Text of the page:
California’s dairy quota saga continues after an administrative law judge issued a decision regarding one of the actions involving the Quota Implementation Plan (QIP). The Stop QIP group had filed a petition seeking a referendum to suspend Chapter 3.5 of the California Food and Agriculture Code, effectively terminating QIP. After two days of virtual hearings back in June, Administrative Law Judge Timothy Aspinwall recently issued his decision.
“The administrative law judge sided with the fact that if there’s to be a change then it should follow the same method that was used to put it in place. So, he recommended the Secretary deny the referendum,” said Annie AcMoody, Economist for Western United Dairies. “At this point she has not said whether she will or not, but that’s where we’re standing on that issue.”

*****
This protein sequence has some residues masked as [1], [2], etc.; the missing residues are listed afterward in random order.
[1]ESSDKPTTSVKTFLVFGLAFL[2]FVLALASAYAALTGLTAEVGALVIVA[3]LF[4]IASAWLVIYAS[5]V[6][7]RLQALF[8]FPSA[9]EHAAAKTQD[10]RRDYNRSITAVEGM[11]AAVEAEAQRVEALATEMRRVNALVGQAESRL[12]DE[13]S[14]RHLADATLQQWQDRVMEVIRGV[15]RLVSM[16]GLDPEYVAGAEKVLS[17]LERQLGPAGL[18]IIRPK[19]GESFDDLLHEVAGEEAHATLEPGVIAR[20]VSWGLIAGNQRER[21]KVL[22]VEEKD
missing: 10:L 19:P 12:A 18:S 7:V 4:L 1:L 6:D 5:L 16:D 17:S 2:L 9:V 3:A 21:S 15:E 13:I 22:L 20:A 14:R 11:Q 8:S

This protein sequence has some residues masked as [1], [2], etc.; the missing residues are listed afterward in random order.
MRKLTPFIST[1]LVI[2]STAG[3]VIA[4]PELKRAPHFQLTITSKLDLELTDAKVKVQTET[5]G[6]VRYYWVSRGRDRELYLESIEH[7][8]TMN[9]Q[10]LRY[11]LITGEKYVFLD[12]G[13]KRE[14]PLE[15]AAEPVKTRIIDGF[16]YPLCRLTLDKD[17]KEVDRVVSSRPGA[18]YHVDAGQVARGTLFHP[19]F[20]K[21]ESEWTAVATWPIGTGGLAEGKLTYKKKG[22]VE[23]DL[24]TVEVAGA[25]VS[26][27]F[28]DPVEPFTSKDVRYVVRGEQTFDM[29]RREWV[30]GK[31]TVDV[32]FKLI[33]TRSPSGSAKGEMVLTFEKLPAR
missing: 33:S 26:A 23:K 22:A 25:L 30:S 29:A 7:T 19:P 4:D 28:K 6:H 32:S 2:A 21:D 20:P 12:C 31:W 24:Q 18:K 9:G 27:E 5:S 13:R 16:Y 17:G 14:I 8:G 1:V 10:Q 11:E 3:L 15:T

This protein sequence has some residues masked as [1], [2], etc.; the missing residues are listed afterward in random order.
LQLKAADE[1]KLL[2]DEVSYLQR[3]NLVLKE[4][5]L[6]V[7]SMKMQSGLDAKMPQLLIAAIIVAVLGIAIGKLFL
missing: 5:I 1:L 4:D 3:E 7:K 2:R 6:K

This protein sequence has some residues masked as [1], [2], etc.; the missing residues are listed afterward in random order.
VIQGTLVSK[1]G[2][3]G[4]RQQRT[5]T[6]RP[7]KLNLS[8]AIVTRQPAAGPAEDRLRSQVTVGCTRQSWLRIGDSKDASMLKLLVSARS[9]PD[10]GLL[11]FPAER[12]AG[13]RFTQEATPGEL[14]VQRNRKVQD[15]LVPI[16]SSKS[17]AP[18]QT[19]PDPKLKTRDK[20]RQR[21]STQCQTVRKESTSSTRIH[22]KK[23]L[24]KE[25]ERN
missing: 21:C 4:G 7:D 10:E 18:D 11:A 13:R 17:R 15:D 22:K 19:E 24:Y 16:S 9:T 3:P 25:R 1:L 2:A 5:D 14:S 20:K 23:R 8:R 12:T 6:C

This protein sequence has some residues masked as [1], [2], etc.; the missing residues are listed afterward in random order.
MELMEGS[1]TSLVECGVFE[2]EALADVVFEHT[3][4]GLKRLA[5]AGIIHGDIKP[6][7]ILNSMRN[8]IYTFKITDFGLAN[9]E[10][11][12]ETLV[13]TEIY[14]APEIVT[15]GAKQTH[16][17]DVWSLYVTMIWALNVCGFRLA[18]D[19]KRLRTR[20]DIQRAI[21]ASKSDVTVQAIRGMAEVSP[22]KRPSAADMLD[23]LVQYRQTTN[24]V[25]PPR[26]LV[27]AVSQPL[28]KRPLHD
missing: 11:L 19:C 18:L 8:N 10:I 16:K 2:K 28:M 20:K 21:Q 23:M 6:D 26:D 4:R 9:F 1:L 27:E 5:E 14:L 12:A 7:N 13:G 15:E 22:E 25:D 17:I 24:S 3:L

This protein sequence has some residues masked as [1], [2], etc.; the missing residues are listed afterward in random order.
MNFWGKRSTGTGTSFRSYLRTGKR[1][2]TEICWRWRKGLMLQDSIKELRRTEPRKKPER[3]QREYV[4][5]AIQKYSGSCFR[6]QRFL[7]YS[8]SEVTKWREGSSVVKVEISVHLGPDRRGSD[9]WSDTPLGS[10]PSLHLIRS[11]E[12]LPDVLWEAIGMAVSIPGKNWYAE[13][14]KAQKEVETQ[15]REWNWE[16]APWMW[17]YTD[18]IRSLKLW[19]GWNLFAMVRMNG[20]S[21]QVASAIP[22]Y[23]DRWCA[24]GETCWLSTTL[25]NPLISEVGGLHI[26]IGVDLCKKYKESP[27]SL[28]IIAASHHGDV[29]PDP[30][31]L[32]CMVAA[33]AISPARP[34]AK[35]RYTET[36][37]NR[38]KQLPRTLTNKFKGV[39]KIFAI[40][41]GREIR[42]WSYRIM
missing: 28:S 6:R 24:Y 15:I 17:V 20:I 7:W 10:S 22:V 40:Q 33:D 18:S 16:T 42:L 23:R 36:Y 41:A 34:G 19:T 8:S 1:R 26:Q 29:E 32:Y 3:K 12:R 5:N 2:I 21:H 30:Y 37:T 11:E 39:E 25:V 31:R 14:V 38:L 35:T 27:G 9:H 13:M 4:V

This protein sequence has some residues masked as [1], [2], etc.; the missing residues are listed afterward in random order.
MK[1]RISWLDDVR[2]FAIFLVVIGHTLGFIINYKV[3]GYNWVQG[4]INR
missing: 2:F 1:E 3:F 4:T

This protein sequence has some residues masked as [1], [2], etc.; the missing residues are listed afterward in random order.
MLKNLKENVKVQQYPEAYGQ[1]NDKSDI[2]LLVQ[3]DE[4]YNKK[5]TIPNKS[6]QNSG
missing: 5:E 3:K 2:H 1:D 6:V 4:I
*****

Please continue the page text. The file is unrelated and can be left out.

In a separate but similar action, the Stop QIP group also filed a lawsuit against the California Department of Agriculture (CDFA). The suit alleged that CDFA did not implement the QIP properly and was therefore legally invalid. “The judge sided with CDFA in saying they were in their right to implement QIP the way they did,” AcMoody explained.
The dairy quota saga also includes the United Dairy Farmers of California (UDFC) group that has developed another plan for the QIP. CDFA Secretary Karen Ross recently qualified the UDFC petition to phase out the quota program as having enough signatures to warrant a hearing.
“Kind of like the Chapter 3.5 hearing we had, this one is going to be on the United Dairy Families of California’s petition which is asking for a sunset of quota in five years. So, there’s a third piece that’s about to get started here in the next few weeks,” said AcMoody. “There’s a lot of moving pieces when it comes to quota these days.”